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Summer/Fall 1999
Volume 4 Number 2

shelves logo bw.jpg (10022 bytes)On the Shelves...

On the Shelves features book recommendations from Princeton Seminary faculty and staff to help alumni/ae choose books that contribute to their personal and professional growth.

From James F. Kay, the Joe R. Engle Associate Professor of Homiletics and Liturgics, and editor, Princeton Seminary Bulletin

The Foolishness of Preaching: Proclaiming the Gospel against the Wisdom of the World by Robert Farrar Capon. Grand Rapids, MI: Wm. B. Eerdmans Publishing Company, 1998

There is a genre that falls into the category of "there are a few things I want to say." Robert Capon, author of twenty-four books, culinary artist, and Episcopal priest, has a few things he wants to say to other preachers. But just as he lets us have it, he trains his sights on his own prejudices, so that we can all have a good laugh at ourselves. Capon, raised an Anglo-Catholic, rails against the spirituality industry. A self-identified "liberal," he decries a persecuting political correctness focusing on the sexual sins of pastors, and he laments the "liturgical jihad" that chops displeasing passages out of the lectionary.

To his credit, Capon begins with the question of what is the Gospel. (How many preaching books do that?) He urges his preachers to have a "passion for the Passion," and to see in the cross of Christ the place where God "has torn up his membership card in the God Union" and where saving ourselves by "religion pills, spirituality pills, and morality pills" ends. Grace meets us in our sins, not after them. The scandal of the church is not that she and her ministry have a "fair share of the world’s liars, louts, and closet letches—not to mention our cadres of boozers, backbiters, and bores," but that in the face of this situation the church continually exchanges the Gospel of grace for the self-appointed role of "God’s moral cop on the beat." As Capon writes, "If a sinner can’t proclaim forgiveness, who’s left to preach?" Who, indeed?

The Reading and Preaching of the Scriptures in the Worship of the Christian Church, Vol 2: The Patristic Period by Hughes Oliphant Old, Grand Rapids, MI: Wm. B. Eerdmans Publishing Company, 1998

At the turn of the last century, Southern Baptist Edwin A. Dargan of Louisville authored an encyclopedic two-volume History of Preaching. Reprinted and enlarged in 1954, Dargan’s magisterial monument has remained definitive.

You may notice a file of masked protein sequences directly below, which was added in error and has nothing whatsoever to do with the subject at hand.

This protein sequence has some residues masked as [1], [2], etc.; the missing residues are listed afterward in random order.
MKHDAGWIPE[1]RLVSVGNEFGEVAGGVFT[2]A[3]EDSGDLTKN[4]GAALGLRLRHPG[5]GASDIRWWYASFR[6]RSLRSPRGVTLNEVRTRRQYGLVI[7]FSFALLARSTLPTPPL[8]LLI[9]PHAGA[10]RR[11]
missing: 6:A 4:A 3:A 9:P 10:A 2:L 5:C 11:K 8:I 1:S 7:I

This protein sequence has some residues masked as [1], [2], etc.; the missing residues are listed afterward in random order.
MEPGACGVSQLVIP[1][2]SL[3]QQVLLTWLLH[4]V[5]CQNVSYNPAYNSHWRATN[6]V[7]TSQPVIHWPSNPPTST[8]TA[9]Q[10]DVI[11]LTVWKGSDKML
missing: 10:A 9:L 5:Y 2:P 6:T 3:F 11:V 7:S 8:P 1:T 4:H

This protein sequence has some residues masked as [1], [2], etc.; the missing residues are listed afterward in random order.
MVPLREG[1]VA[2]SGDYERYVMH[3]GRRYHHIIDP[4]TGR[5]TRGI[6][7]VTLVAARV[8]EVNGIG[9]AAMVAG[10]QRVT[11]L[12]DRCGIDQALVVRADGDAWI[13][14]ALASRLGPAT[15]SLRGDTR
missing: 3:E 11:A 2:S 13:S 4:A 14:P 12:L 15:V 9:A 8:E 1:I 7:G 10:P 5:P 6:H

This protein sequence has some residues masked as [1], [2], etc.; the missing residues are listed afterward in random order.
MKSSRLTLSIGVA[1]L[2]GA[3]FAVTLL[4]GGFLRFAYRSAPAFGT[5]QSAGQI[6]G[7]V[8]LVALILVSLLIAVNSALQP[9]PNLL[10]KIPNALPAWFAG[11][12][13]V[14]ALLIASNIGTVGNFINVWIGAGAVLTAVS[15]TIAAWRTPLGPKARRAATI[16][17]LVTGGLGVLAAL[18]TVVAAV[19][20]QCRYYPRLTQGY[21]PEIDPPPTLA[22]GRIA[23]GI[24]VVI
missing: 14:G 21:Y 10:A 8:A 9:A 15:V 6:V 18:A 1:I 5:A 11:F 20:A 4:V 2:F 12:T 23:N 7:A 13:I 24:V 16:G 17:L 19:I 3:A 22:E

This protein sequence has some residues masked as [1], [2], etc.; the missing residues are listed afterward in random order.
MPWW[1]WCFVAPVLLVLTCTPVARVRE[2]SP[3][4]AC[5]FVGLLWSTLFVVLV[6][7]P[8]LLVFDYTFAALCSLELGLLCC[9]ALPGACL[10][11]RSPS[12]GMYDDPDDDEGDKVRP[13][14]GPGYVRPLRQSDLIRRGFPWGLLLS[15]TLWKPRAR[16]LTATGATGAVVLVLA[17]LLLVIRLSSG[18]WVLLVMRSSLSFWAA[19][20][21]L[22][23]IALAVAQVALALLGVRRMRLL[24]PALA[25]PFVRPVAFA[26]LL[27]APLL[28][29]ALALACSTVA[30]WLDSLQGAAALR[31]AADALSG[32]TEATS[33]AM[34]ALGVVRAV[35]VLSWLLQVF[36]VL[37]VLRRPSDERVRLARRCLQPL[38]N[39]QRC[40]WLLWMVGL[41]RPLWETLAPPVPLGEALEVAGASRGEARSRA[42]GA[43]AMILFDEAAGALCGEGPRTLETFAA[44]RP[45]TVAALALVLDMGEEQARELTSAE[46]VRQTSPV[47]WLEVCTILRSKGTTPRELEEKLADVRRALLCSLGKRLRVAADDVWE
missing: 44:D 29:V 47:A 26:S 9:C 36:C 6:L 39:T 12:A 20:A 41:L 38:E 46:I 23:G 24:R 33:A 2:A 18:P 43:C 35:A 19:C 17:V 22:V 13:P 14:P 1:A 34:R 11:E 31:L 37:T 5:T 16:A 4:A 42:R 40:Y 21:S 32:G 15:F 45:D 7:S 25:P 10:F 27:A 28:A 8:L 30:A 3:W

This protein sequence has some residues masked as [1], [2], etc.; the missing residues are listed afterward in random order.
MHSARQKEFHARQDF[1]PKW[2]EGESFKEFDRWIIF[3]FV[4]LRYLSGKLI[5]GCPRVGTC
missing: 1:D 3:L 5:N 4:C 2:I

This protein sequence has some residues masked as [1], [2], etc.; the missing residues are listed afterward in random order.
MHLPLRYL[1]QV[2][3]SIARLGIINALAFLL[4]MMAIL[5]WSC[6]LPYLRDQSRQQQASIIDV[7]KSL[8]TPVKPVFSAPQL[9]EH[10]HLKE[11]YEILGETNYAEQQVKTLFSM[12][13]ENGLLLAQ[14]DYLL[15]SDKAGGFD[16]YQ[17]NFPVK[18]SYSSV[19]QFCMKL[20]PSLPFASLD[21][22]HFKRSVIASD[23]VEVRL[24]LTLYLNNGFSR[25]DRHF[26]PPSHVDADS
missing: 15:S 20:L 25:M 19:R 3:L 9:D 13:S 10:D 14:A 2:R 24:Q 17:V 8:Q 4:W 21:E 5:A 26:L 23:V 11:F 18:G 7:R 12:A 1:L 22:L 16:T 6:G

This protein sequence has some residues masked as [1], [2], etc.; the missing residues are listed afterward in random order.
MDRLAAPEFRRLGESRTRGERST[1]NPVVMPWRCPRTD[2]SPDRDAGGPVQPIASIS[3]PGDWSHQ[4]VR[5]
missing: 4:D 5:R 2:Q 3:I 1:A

Now, Hughes Oliphant Old has emerged from his years of European study (a doctorate under J. J. von Allmen), of preaching to his Indiana congregation, and of writing wide-ranging books on worship to project a seven-volume successor to Dargan for the twenty-first century: The Reading and Preaching of the Scriptures in the Worship of the Christian Church. Notice the title. Preaching is anchored to the reading of the Scriptures in the context of worship. Two volumes are now out. Two more are announced for this year.

Preachers who delve into these volumes are in for a treat. They read beautifully. They read irenically. But they are written without apology by a Presbyterian preacher-scholar who claims the treasures of the ancient church. In volume two, he introduces us to the two Cyrils, the Cappadocian Fathers, Chrysostom, and Augustine, among many others. Old has the enthusiasm of a tour guide in the Holy Land. "Take a look at this!" we hear him say. And as we do, we are handed a wide-angle lens to see that, as hard as preaching is and has to be, we are not alone. We stand in a sweeping, often surprising, landscape peopled by fellow-pilgrims who have announced the Gospel in every age. Old navigates our terrain well, showing the paths, often overlooked, by which scriptural preaching still proceeds.

Copyright 1999 Princeton Theological Seminary
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bluediam (287 bytes) On the Shelves
bluediam (287 bytes) outStanding in the Field
bluediam (287 bytes) Class Notes
bluediam (287 bytes) End Things

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